SpaceX Starship landing is first step in tech revolution towards building city on Mars

SpaceX launches Starship with first successful landing

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The SpaceX rocket that could fly humans to Mars one day has launched and landed in one piece for the very first time on Wednesday, May 5. The 164ft-tall rocket blasted off from SpaceX’s Boca Chica facility in South Texas, carried by its three Raptor engines to an altitude of 32,000ft (10km). Starship then plunged back to the surface with its belly-side down – a manoeuvre SpaceX aims to recreate on the Red Planet.

Landing followed just six minutes after liftoff and was all the more astounding considering SpaceX had already destroyed four prototypes since December last year.

The SN8, SN9, SN10 and SN11 were all blown to smithereens, painting a grim picture for the future of SpaceX’s Starship programme.

But with the SN15 breaking the string of failures, fans are excited to see SpaceX is back in the game.

Michael Baylor, a live stream producer for NASASpaceflight, tweeted: “Iterative development. It’s the SpaceX way.”

SpaceX chief Elon Musk replied, saying: “Only way to create rapidly and fully reusable orbital rockets, the fundamental technology revolution needed to make life multiplanetary.”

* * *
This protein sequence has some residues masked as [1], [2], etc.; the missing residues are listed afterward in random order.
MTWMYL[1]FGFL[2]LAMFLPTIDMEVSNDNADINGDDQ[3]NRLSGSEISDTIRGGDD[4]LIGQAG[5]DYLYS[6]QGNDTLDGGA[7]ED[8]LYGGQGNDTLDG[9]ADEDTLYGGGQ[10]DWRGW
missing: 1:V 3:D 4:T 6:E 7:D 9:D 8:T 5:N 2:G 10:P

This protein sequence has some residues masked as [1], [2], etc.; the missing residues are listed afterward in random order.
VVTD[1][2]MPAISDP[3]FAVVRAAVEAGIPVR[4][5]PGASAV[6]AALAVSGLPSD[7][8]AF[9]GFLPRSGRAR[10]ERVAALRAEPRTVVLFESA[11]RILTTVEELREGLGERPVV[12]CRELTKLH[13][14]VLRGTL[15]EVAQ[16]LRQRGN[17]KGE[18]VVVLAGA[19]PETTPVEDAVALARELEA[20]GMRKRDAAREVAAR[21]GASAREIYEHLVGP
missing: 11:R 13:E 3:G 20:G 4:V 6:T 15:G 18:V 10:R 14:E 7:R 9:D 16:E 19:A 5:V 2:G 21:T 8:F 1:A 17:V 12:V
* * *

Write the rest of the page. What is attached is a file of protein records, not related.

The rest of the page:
Starship development has been long and drawn out, with the very first test launch of the scaled-down Starhopper craft in April 2019.

Elon Musk has said he wants to get Starship into orbit this year.

After that, he expects operational flights to kick off by the year 2023.

A full-blown flight to Mars could happen as early as 2026, although the intricacies of such a flight make this a more uncertain proposition.

SpaceX Starship explodes on landing during a test

Before the critical flight, SpaceX has been contracted to return humans to the Moon under NASA’s Artemis programme.

Ardent SpaceX fans are confident these are attainable goals and are excited for the future of human space exploration.

Chris Bergin, the managing editor of NASASpaceflight, declared last night: “We just got a step closer to Mars!”

Fercan Yalinkilic of Bloomberg said: “Another historical milestone for @SpaceX in their journey to Mars.

“SN15 had successfully launched on three Raptor engines, belly flop, return to vertical and a landing! Truly amazing. Congrats.”

And Canadian astronaut Chris Hadfield said: “What an incredible week for @SpaceX!

“Launches, landings and a splashdown – congratulations to all teams!”

If all goes according to plan, SpaceX believes Starship will be the world’s most powerful launch vehicle.

The spacecraft will launch from Earth atop the Super Heavy booster and will rival NASA’s iconic Saturn V – the rocket that carried humans to Mars.

Starship will have the power to carry upwards of 100 tonnes into orbit.

SpaceX said: “Building cities on Mars will require affordable delivery of significant quantities of cargo and people.

“The fully reusable Starship system uses in-space propellant transfer to achieve this and carry people on long-duration, interplanetary flights.”

Starship will come in various variants that will service crewed and cargo missions to Earth orbit, the Moon and Mars.

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